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The regular plasmid non-coding RNA expression vector is a highly efficient tool for transfection-based delivery and expression of non-coding RNAs of interest in a variety of mammalian cells. Non-coding RNAs include a wide variety of short (<30 nucleotides) and long (>200 nucleotides) functional RNA molecules such as micro RNAs (miRNAs), small interfering RNAs (siRNAs), piwi-interacting RNAs (piRNAs), small nuclear RNAs (snRNAs), small nucleolar RNAs (snoRNAs), large intergenic non-coding RNAs (lincRNAs), intronic long non-coding RNAs (intronic lncRNAs), natural antisense transcripts (NATs), enhancer RNAs (eRNAs) and promoter-associated RNAs (PARs), none of which are translated into proteins, however have been found to play important roles in many cellular processes such as DNA replication, epigenetic regulation, transcriptional and post-transcriptional regulation and translation regulation.
The regular plasmid non-coding RNA expression vector uses an RNA polymerase II promoter to drive the expression of the user-selected non-coding RNA gene. This allows the use of tissue-specific, inducible, or variable-strength promoters, enabling a variety of experimental applications. For RNA polymerase II-mediated transcription, the start site is typically in the 3' region of the promoter while the termination site is within the polyA signal sequence. As a result, the transcript generated from this vector does not correspond precisely to the selected non-coding RNA gene, but contains some additional sequences both upstream and downstream.
This vector can be introduced into mammalian cells by conventional transfection. Delivering plasmid vectors into mammalian cells by conventional transfection is one of the most widely used procedures in biomedical research. While several sophisticated gene delivery vector systems have been developed over the years such as lentiviral vectors, adenovirus vectors, AAV vectors and piggyBac, conventional plasmid transfection remains the workhorse of gene delivery in many labs. This is largely due to its technical simplicity as well as good efficiency in a wide range of cell types. A key feature of transfection with regular plasmid vectors is that it is transient, with only a very low fraction of cells stably integrating the plasmid in the genome (typically less than 1%).
For further information about this vector system, please refer to the papers below.
|Cell. 157:77 (2014)||Review on non-coding RNAs|
|Front Genet. 6:2 (2015)||Review on functionality of non-coding RNAs|
|Oncogene. 30:4750 (2011)||Regular plasmid mediated expression of long non-coding RNA|
The regular plasmid non-coding RNA expression vector is optimized for high copy number replication in E. coli and high-efficiency transfection. Cells transfected with the vector can be selected and/or visualized based on marker gene expression as chosen by the user.
Technical simplicity: Delivering plasmid vectors into cells by conventional transfection is technically straightforward, and far easier than virus-based vectors which require the packaging of live virus.
Very large cargo space: Our vector can accommodate ~30 kb of total DNA. The plasmid backbone only occupies about 3 kb, leaving plenty of room to accommodate the user's sequence of interest.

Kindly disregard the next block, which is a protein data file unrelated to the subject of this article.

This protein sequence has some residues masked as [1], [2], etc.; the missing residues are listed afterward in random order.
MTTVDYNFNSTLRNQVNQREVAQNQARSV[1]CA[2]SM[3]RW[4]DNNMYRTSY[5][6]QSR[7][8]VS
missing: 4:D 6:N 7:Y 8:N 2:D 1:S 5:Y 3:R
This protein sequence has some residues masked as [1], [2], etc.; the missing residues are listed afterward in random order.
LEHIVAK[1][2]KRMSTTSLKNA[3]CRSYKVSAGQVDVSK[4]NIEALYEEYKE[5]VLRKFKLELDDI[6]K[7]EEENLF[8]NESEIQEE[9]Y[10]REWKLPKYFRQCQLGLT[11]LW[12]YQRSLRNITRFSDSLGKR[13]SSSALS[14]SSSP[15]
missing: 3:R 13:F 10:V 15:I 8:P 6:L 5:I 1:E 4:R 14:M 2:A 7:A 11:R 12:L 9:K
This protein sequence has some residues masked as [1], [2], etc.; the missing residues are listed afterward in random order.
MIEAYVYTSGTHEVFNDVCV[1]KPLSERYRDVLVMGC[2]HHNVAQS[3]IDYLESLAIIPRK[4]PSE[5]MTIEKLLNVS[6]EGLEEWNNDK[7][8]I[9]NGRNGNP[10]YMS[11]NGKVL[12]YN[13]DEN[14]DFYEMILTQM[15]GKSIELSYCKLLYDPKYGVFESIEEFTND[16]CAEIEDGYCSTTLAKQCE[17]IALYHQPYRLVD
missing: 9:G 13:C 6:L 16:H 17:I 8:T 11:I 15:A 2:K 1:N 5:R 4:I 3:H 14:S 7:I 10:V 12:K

High-level expression: Conventional transfection of plasmids can often result in very high copy numbers in cells (up to several thousand copies per cell). This can lead to very high expression levels of the genes carried on the vector.
Non-integration of vector DNA: Conventional transfection of plasmid vectors is also referred to as transient transfection because the vector stays mostly as episomal DNA in cells without integration. However, plasmid DNA can integrate permanently into the host genome at a very low frequency (one per 102 to 106 cells depending on cell type). If a drug resistance or fluorescence marker is incorporated into the plasmid, cells stably integrating the plasmid can be derived by drug selection or cell sorting after extended culture.
Limited cell type range: The efficiency of plasmid transfection can vary greatly from cell type to cell type. Non-dividing cells are often more difficult to transfect than dividing cells, and primary cells are often harder to transfect than immortalized cell lines. Some important cell types, such as neurons and pancreatic β cells, are notoriously difficult to transfect. Additionally, plasmid transfection is largely limited to in vitro applications and rarely used in vivo.
Non-uniformity of gene delivery: Although a successful transfection can result in very high average copy number of the transfected plasmid vector per cell, this can be highly non-uniform. Some cells can carry many copies while others carry very few or none. This is unlike transduction by virus-based vectors which tends to result in relatively uniform gene delivery into cells.
Promoter: The promoter that drives your non-coding RNA of interest is placed here.
Non-coding RNA: The non-coding RNA of your interest is placed here.
SV40 late pA: Simian virus 40 late polyadenylation signal. It facilitates transcriptional termination of the upstream non-coding RNA.
CMV promoter: Human cytomegalovirus immediate early promoter. It drives the ubiquitous expression of the downstream marker gene.
Marker: A drug selection gene (such as neomycin resistance), a visually detectable gene (such as EGFP), or a dual-reporter gene (such as EGFP/Neo). This allows cells transduced with the vector to be selected and/or visualized.
BGH pA: Bovine growth hormone polyadenylation. It facilitates transcriptional termination of the upstream ORF.
pUC ori: pUC origin of replication. Plasmids carrying this origin exist in high copy numbers in E. coli.
Ampicillin: Ampicillin resistance gene. It allows the plasmid to be maintained by ampicillin selection in E. coli.